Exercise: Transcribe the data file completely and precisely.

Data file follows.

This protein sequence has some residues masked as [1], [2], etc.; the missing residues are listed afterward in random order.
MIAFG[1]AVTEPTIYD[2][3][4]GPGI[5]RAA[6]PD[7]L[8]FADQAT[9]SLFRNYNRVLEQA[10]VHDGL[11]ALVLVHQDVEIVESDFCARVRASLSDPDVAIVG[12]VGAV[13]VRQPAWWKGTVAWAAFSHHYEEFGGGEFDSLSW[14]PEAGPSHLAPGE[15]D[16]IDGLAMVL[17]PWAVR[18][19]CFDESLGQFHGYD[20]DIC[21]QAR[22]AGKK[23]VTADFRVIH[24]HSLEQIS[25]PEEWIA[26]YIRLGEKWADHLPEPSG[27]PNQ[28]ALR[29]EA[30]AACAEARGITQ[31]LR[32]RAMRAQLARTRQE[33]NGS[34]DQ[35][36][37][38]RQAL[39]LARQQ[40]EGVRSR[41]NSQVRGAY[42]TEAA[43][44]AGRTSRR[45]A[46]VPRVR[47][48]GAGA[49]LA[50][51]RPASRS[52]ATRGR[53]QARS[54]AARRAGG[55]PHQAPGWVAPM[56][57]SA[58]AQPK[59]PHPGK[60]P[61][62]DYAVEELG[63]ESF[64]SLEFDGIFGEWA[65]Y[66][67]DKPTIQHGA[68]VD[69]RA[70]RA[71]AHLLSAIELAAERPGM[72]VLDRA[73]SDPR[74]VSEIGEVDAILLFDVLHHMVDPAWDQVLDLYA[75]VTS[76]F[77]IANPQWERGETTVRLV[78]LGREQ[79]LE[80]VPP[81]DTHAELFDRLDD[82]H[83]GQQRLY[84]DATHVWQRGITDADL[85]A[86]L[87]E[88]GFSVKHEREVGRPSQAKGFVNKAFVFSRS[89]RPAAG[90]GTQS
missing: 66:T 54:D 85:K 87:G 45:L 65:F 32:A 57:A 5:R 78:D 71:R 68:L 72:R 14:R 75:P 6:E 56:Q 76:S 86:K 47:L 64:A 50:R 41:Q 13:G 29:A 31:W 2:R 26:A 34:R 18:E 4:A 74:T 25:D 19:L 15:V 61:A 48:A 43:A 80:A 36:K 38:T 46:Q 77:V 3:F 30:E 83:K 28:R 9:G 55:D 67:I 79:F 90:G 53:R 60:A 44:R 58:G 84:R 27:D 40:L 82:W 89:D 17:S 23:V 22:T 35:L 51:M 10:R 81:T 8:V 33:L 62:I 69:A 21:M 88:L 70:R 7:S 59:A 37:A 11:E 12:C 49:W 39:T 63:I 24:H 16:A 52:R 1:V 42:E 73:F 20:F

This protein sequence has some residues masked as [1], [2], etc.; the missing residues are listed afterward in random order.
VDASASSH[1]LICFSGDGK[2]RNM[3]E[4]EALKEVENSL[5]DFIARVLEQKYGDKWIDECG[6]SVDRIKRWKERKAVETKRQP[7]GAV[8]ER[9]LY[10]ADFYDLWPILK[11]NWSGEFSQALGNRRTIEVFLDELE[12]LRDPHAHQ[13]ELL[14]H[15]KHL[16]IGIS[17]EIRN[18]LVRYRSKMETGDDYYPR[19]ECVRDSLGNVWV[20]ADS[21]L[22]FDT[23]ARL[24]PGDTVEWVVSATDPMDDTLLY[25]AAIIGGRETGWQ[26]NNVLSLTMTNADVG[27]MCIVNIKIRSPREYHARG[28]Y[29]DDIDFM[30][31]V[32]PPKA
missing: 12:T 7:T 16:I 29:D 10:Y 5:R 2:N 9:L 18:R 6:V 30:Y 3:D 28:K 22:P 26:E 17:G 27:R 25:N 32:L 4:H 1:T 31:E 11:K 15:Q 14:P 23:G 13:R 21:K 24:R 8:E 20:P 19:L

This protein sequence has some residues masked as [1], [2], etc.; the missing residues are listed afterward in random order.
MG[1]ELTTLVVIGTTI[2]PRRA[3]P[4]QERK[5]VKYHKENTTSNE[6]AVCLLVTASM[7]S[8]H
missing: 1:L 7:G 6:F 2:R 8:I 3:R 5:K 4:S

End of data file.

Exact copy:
This protein sequence has some residues masked as [1], [2], etc.; the missing residues are listed afterward in random order.
MIAFG[1]AVTEPTIYD[2][3][4]GPGI[5]RAA[6]PD[7]L[8]FADQAT[9]SLFRNYNRVLEQA[10]VHDGL[11]ALVLVHQDVEIVESDFCARVRASLSDPDVAIVG[12]VGAV[13]VRQPAWWKGTVAWAAFSHHYEEFGGGEFDSLSW[14]PEAGPSHLAPGE[15]D[16]IDGLAMVL[17]PWAVR[18][19]CFDESLGQFHGYD[20]DIC[21]QAR[22]AGKK[23]VTADFRVIH[24]HSLEQIS[25]PEEWIA[26]YIRLGEKWADHLPEPSG[27]PNQ[28]ALR[29]EA[30]AACAEARGITQ[31]LR[32]RAMRAQLARTRQE[33]NGS[34]DQ[35][36][37][38]RQAL[39]LARQQ[40]EGVRSR[41]NSQVRGAY[42]TEAA[43][44]AGRTSRR[45]A[46]VPRVR[47][48]GAGA[49]LA[50][51]RPASRS[52]ATRGR[53]QARS[54]AARRAGG[55]PHQAPGWVAPM[56][57]SA[58]AQPK[59]PHPGK[60]P[61][62]DYAVEELG[63]ESF[64]SLEFDGIFGEWA[65]Y[66][67]DKPTIQHGA[68]VD[69]RA[70]RA[71]AHLLSAIELAAERPGM[72]VLDRA[73]SDPR[74]VSEIGEVDAILLFDVLHHMVDPAWDQVLDLYA[75]VTS[76]F[77]IANPQWERGETTVRLV[78]LGREQ[79]LE[80]VPP[81]DTHAELFDRLDD[82]H[83]GQQRLY[84]DATHVWQRGITDADL[85]A[86]L[87]E[88]GFSVKHEREVGRPSQAKGFVNKAFVFSRS[89]RPAAG[90]GTQS
missing: 66:T 54:D 85:K 87:G 45:L 65:F 32:A 57:A 5:R 78:D 71:R 68:L 72:R 14:R 75:P 6:E 56:Q 76:S 86:K 47:L 64:A 50:R 41:Q 13:G 29:A 31:W 2:R 26:A 34:R 18:E 4:A 74:T 25:D 19:L 15:V 61:A 48:A 43:A 80:A 36:K 38:T 46:Q 77:V 3:F 30:E 83:K 28:R 9:G 55:D 67:I 79:F 90:G 53:R 60:A 44:R 58:G 84:R 27:D 40:L 82:W 89:D 17:S 23:V 22:T 35:L 51:M 10:R 81:T 8:V 33:L 62:I 69:A 21:M 88:L 70:R 7:S 59:A 37:A 11:E 12:C 49:W 39:T 63:I 24:H 16:A 52:R 1:V 42:E 73:F 20:F

This protein sequence has some residues masked as [1], [2], etc.; the missing residues are listed afterward in random order.
VDASASSH[1]LICFSGDGK[2]RNM[3]E[4]EALKEVENSL[5]DFIARVLEQKYGDKWIDECG[6]SVDRIKRWKERKAVETKRQP[7]GAV[8]ER[9]LY[10]ADFYDLWPILK[11]NWSGEFSQALGNRRTIEVFLDELE[12]LRDPHAHQ[13]ELL[14]H[15]KHL[16]IGIS[17]EIRN[18]LVRYRSKMETGDDYYPR[19]ECVRDSLGNVWV[20]ADS[21]L[22]FDT[23]ARL[24]PGDTVEWVVSATDPMDDTLLY[25]AAIIGGRETGWQ[26]NNVLSLTMTNADVG[27]MCIVNIKIRSPREYHARG[28]Y[29]DDIDFM[30][31]V[32]PPKA
missing: 12:T 7:T 16:I 29:D 10:Y 5:R 2:N 9:L 18:R 6:V 30:Y 3:D 28:K 22:P 26:E 17:G 27:R 25:N 32:L 4:H 1:T 31:E 11:K 15:Q 14:P 23:G 13:R 21:K 24:R 8:E 20:P 19:L

This protein sequence has some residues masked as [1], [2], etc.; the missing residues are listed afterward in random order.
MG[1]ELTTLVVIGTTI[2]PRRA[3]P[4]QERK[5]VKYHKENTTSNE[6]AVCLLVTASM[7]S[8]H
missing: 1:L 7:G 6:F 2:R 8:I 3:R 5:K 4:S